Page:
Magazine article Anglican Journal

Healing without Hands: When a Letter Bomb Changed His Life, Fr. Michael Lapsley Found His True Calling

Magazine article Anglican Journal

Healing without Hands: When a Letter Bomb Changed His Life, Fr. Michael Lapsley Found His True Calling

Article excerpt

AN ANGLICAN priest and social justice activist from South Africa has urged faith communities in Canada to "seize the moment" and take an active part in the public hearings of the Indian Residential Schools Truth and Reconciliation Commission.

The experience will be transformative and "life-giving," says Fr. Michael Lapsley, executive director of the Institute for Healing of Memories (HOM) in Cape Town.

Acknowledgment is "a key first step to healing," says Lapsley, who knows personally about facing "the horror of what happened" and moving from being a victim to becoming a "victor."

In 1990, while he was living in exile in Zimbabwe, a letter bomb sandwiched between religious magazines blew up in his face. Lapsley lost both his hands, the sight in one eye and a significant amount of hearing.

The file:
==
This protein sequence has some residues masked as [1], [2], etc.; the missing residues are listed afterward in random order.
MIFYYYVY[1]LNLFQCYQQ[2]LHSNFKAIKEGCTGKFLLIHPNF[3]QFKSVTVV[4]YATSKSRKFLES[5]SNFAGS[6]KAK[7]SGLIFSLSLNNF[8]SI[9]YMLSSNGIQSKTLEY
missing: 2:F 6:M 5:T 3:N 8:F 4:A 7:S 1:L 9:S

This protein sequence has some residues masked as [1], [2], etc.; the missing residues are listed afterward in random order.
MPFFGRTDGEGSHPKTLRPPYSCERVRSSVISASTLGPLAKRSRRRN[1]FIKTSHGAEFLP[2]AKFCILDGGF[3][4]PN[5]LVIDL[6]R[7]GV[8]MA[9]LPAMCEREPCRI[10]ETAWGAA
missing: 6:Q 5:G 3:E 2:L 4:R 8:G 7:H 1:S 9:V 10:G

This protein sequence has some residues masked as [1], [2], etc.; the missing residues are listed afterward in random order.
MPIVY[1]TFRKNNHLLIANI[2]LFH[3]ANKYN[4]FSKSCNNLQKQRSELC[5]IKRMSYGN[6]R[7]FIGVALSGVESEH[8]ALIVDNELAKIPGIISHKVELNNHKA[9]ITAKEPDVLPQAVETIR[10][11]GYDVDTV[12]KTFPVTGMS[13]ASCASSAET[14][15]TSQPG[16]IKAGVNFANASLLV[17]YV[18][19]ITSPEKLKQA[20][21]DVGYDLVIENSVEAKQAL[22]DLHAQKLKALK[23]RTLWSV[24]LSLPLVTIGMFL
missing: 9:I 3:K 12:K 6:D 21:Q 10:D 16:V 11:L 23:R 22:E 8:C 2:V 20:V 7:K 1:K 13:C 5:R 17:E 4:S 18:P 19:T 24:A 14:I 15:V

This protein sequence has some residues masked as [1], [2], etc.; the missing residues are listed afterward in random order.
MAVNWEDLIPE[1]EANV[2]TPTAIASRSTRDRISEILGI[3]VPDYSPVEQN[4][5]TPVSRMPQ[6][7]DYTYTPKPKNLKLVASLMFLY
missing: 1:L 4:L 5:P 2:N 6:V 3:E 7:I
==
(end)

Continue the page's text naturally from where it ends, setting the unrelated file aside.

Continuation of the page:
To this day, he insists the experience was redemptive. "I was prayed for. I was loved. I was supported," he told the Anglican Journal, adding that he learned that to get beyond mere survival, you have to transform pain into compassion "for others who travel similar journeys."

Lapsley, who was born in New Zealand and ordained to the priesthood in Australia, visited Canada last November at the invitation of the diocese of Edmonton. He also travelled to Niagara Falls, Ont., and met with the House of Bishops at its fall meeting. Following this, he met with staff at the United Church of Canada as well as staff at the Anglican Church of Canada, both in Toronto. All wanted to learn from his experience in healing and reconciliation.

Lapsley, who arrived in Durban, South Africa, in 1973, at the height of apartheid, says he dealt with his own "white man's guilt" by becoming one of apartheid's most prominent critics. When he was expelled in 1976, he went to neighbouring Lesotho, where he became chaplain-in-exile for the African National Congress. After returning to South Africa in 1992, he worked with South Africa's Truth and Reconciliation Commission (TRC) and became chaplain of the Trauma Centre for Victims of Violence and Torture in Cape Town.

Lapsley says that those who suggest victims should just "get over it and move on" must realize that healing is a long-term project. …

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